Skip to Main Content
UCF Libraries Home


Plagiarism and Paraphrasing

If you fail to properly credit ideas or materials taken from someone else, it is considered plagiarism.

To avoid plagiarism

  • include complete citations for all materials you use in your paper which  includes text and graphics from printed and online resources.
  • do not copy, borrow, or hire someone to write a paper
  • • do not cut and paste anything from a periodical article or the Internet without quoting and citing
  • Please note that according to the Rules of Conduct in UCF’s Golden Rule, plagiarism is a form of cheating and considered a violation of student academic behavior standards.

A direct quote (verbatim, word-for-word) should follow a specified format.

For APA:

  • short quotations (40 words or less) are in double quotations. The author, year, and a specific page citation are provided in the text.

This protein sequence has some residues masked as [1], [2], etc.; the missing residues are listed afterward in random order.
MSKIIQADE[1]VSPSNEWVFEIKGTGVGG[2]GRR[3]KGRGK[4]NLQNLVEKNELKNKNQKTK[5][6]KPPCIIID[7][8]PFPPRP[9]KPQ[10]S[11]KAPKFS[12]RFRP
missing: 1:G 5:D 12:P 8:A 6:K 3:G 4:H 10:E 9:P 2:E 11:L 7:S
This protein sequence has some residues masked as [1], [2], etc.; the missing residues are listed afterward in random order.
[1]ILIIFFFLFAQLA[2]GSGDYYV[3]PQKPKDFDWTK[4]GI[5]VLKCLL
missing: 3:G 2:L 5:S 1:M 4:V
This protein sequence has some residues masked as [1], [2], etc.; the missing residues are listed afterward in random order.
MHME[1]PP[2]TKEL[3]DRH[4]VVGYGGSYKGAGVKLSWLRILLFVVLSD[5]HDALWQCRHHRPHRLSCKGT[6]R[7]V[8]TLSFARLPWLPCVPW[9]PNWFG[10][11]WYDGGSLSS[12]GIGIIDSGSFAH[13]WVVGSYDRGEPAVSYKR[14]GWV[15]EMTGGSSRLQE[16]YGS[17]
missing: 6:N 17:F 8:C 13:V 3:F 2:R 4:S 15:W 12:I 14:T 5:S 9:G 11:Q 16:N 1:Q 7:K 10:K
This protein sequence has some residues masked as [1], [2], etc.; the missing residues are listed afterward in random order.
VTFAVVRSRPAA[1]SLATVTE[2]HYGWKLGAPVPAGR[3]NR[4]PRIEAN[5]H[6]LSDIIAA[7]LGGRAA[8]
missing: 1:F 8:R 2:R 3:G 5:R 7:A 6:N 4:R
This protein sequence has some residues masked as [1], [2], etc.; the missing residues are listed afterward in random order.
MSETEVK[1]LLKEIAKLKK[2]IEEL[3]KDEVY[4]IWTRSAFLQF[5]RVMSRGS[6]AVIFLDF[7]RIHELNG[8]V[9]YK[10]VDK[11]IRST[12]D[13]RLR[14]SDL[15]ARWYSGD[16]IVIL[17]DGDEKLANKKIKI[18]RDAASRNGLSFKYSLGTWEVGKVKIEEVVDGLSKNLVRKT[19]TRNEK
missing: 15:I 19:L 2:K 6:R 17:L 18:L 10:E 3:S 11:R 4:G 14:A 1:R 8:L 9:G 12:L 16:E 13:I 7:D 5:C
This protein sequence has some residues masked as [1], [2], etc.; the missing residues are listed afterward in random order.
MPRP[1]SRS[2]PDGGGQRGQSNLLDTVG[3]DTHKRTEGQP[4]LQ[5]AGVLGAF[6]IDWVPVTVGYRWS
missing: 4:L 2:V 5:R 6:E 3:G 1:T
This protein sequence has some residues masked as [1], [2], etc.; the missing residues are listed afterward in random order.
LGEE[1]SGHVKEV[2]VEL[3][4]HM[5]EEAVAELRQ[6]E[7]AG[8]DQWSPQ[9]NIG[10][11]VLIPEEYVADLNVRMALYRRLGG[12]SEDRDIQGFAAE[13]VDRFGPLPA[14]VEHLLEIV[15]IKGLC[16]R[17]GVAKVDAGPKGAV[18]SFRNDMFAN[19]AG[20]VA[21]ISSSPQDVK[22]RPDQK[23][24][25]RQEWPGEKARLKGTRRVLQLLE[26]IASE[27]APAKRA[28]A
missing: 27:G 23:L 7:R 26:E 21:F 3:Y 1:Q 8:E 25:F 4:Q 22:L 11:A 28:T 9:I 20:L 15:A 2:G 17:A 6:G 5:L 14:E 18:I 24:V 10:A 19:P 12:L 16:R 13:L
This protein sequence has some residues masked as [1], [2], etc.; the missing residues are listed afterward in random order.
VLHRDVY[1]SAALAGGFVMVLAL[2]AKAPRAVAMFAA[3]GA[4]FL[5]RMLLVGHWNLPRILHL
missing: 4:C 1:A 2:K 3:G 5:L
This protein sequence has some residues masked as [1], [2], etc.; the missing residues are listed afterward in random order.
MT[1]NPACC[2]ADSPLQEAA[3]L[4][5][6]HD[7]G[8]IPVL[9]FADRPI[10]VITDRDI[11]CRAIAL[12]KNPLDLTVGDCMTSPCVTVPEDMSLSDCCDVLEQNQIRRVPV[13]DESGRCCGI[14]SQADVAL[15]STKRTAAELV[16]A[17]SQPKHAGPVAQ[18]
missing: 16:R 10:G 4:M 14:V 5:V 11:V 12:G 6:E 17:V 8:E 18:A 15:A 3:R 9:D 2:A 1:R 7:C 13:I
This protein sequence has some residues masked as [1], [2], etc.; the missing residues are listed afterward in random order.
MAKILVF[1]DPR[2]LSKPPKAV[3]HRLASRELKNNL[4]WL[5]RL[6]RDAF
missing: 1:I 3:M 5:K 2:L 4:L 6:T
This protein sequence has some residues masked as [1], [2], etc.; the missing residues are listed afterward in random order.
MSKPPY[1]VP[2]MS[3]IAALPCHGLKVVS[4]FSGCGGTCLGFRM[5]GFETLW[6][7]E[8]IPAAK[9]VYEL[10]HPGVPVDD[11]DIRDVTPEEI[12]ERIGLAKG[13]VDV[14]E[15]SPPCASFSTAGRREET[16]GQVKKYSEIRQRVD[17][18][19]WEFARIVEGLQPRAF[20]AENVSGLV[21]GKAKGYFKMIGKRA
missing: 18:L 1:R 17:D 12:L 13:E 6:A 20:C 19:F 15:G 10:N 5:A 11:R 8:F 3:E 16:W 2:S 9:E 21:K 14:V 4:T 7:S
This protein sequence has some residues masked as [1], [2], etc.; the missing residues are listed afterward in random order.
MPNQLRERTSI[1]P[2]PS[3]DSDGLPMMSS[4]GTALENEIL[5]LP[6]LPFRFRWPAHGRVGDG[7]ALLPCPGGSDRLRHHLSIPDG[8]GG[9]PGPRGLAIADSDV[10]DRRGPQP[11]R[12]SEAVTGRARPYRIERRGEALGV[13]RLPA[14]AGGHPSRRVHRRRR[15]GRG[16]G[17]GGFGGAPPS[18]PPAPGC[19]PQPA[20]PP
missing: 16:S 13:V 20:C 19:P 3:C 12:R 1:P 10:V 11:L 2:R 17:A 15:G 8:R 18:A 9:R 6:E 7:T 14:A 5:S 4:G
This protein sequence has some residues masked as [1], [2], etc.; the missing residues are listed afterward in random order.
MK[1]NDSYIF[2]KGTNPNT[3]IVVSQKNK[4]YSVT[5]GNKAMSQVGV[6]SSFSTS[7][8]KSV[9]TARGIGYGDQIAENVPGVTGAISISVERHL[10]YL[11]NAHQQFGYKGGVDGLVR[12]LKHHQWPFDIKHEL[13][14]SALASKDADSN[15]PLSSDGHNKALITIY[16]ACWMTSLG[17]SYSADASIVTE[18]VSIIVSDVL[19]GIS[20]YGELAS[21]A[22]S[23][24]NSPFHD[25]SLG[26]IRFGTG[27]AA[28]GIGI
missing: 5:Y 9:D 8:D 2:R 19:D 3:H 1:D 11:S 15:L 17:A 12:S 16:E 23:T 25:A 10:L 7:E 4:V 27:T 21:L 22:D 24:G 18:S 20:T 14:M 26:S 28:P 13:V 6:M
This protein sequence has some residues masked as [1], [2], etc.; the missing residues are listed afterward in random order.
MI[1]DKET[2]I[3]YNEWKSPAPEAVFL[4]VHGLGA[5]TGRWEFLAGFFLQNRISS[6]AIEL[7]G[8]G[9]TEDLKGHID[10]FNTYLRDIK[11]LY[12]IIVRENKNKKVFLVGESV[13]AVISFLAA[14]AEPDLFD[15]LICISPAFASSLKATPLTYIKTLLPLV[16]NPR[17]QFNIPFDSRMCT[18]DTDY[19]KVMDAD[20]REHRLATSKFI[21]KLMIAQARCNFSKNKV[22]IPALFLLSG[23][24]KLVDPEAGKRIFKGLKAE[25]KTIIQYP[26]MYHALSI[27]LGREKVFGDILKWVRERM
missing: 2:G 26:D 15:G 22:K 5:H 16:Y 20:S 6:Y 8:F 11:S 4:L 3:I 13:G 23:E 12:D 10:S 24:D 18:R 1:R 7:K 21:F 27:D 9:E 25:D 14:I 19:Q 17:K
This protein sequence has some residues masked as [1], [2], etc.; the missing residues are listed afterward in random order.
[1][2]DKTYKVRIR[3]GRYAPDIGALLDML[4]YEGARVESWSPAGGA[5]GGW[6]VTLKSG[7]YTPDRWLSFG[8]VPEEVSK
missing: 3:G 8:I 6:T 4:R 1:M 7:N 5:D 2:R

• longer quotations, instead of using quotation marks, indent the quoted material five spaces from both the left and the right and maintain double spacing.
  • parenthetical citation is the same for short quotations and comes after the last punctuation mark in the quotation.

Paraphrasing is a restatement of the original quotation.

  • Even if you successfully paraphrase someone else’s work, you still must give credit.
  • The citation format for a paraphrased section is the same as for a direct quotation, except specific page numbers are not required.

There are some instances where a citation is not required.

  • The general rule is that common knowledge: such as Disney World is located in Florida or Levi Strauss invented jeans, do not require a source.
  • Proverbs or well known sayings (e.g., “The early bird catches the worm”) also do not require a citation.

A number of sources are available to help you decide if you have mastered the ability to paraphrase:

University of Central Florida, The University Writing Center, Plagiarism & Misuse of Sources

Purdue, Online Writing Lab, Is it Plagiarism Yet?

Indiana University-Bloomington, School of Education, How to Recognize Plagiarism;